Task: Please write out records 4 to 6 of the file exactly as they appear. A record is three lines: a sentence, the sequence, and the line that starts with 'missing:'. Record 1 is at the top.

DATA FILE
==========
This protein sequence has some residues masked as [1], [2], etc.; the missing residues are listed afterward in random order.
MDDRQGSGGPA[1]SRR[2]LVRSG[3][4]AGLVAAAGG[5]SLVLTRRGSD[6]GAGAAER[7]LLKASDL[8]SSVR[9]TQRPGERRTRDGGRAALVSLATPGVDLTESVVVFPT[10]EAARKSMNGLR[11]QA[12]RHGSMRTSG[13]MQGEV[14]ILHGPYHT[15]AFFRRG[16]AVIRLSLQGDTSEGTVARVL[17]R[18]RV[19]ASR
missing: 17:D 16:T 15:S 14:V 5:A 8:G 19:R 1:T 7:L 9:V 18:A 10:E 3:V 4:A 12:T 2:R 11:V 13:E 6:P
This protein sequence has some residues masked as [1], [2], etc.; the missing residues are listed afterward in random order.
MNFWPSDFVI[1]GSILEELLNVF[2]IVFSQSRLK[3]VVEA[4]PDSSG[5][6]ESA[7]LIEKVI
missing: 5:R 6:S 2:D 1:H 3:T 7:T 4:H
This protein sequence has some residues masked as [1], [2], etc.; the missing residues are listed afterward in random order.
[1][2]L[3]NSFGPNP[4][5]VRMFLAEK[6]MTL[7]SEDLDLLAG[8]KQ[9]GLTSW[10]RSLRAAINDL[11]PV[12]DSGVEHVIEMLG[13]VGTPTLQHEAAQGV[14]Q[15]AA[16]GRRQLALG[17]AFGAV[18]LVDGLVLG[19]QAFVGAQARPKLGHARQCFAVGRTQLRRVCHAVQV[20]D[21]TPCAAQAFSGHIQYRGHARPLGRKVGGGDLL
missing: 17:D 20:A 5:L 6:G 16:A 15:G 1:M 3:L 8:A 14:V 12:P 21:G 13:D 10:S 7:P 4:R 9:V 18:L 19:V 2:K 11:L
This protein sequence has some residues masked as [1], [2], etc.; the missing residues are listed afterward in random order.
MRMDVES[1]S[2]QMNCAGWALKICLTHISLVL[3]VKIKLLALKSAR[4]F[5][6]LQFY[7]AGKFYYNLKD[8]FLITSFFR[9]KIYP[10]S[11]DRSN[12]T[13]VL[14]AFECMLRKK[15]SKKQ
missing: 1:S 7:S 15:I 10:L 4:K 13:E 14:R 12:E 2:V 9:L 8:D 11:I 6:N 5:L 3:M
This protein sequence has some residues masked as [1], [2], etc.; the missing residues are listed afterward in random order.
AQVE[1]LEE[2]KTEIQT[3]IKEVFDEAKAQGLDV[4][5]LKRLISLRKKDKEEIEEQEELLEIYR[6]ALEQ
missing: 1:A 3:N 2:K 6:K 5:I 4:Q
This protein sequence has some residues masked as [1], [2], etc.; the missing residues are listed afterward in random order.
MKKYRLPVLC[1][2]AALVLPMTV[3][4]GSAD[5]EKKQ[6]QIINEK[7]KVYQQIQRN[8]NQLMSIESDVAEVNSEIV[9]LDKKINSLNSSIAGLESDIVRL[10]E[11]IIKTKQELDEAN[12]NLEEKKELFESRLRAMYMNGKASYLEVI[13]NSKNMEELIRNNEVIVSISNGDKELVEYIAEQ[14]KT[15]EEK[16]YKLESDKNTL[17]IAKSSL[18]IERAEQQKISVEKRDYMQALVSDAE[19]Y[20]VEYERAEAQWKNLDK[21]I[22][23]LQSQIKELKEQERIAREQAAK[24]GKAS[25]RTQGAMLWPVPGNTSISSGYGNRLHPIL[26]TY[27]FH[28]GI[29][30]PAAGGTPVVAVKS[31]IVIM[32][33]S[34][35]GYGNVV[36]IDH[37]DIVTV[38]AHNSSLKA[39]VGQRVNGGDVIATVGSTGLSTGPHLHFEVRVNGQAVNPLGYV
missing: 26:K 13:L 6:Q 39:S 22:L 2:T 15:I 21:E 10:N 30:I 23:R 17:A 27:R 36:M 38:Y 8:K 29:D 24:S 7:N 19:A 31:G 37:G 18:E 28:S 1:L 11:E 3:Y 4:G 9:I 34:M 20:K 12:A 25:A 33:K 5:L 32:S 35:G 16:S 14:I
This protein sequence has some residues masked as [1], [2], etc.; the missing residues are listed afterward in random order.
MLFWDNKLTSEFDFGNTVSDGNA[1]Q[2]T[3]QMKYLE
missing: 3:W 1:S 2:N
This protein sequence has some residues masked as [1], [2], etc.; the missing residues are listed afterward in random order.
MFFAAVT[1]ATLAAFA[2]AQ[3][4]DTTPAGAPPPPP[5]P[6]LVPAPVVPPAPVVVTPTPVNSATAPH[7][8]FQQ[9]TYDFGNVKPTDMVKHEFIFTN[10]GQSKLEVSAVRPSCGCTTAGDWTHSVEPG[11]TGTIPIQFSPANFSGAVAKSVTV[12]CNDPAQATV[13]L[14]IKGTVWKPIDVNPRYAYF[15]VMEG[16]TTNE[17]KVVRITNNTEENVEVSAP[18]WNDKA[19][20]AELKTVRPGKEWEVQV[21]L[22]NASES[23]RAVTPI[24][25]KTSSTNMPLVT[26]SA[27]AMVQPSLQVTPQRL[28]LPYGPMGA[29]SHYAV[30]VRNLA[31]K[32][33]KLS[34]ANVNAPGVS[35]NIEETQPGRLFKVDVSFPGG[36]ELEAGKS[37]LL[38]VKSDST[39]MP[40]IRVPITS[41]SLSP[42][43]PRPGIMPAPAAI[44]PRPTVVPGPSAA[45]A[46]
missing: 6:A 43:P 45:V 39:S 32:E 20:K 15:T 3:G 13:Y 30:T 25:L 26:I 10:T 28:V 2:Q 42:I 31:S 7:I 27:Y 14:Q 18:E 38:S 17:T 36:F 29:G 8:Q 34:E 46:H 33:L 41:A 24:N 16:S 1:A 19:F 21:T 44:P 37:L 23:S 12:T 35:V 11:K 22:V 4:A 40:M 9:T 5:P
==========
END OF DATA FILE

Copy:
This protein sequence has some residues masked as [1], [2], etc.; the missing residues are listed afterward in random order.
MRMDVES[1]S[2]QMNCAGWALKICLTHISLVL[3]VKIKLLALKSAR[4]F[5][6]LQFY[7]AGKFYYNLKD[8]FLITSFFR[9]KIYP[10]S[11]DRSN[12]T[13]VL[14]AFECMLRKK[15]SKKQ
missing: 1:S 7:S 15:I 10:L 4:K 13:E 14:R 12:E 2:V 9:L 8:D 11:I 6:N 5:L 3:M
This protein sequence has some residues masked as [1], [2], etc.; the missing residues are listed afterward in random order.
AQVE[1]LEE[2]KTEIQT[3]IKEVFDEAKAQGLDV[4][5]LKRLISLRKKDKEEIEEQEELLEIYR[6]ALEQ
missing: 1:A 3:N 2:K 6:K 5:I 4:Q
This protein sequence has some residues masked as [1], [2], etc.; the missing residues are listed afterward in random order.
MKKYRLPVLC[1][2]AALVLPMTV[3][4]GSAD[5]EKKQ[6]QIINEK[7]KVYQQIQRN[8]NQLMSIESDVAEVNSEIV[9]LDKKINSLNSSIAGLESDIVRL[10]E[11]IIKTKQELDEAN[12]NLEEKKELFESRLRAMYMNGKASYLEVI[13]NSKNMEELIRNNEVIVSISNGDKELVEYIAEQ[14]KT[15]EEK[16]YKLESDKNTL[17]IAKSSL[18]IERAEQQKISVEKRDYMQALVSDAE[19]Y[20]VEYERAEAQWKNLDK[21]I[22][23]LQSQIKELKEQERIAREQAAK[24]GKAS[25]RTQGAMLWPVPGNTSISSGYGNRLHPIL[26]TY[27]FH[28]GI[29][30]PAAGGTPVVAVKS[31]IVIM[32][33]S[34][35]GYGNVV[36]IDH[37]DIVTV[38]AHNSSLKA[39]VGQRVNGGDVIATVGSTGLSTGPHLHFEVRVNGQAVNPLGYV
missing: 26:K 13:L 6:Q 39:S 22:L 2:T 15:I 21:E 10:N 30:I 23:R 17:A 27:R 36:M 38:Y 8:K 29:D 24:S 7:N 19:A 31:G 37:G 18:E 28:S 1:L 11:E 3:Y 4:G 9:I 34:M 20:K 12:A 25:A 33:K 5:L 32:S 35:G 16:S 14:I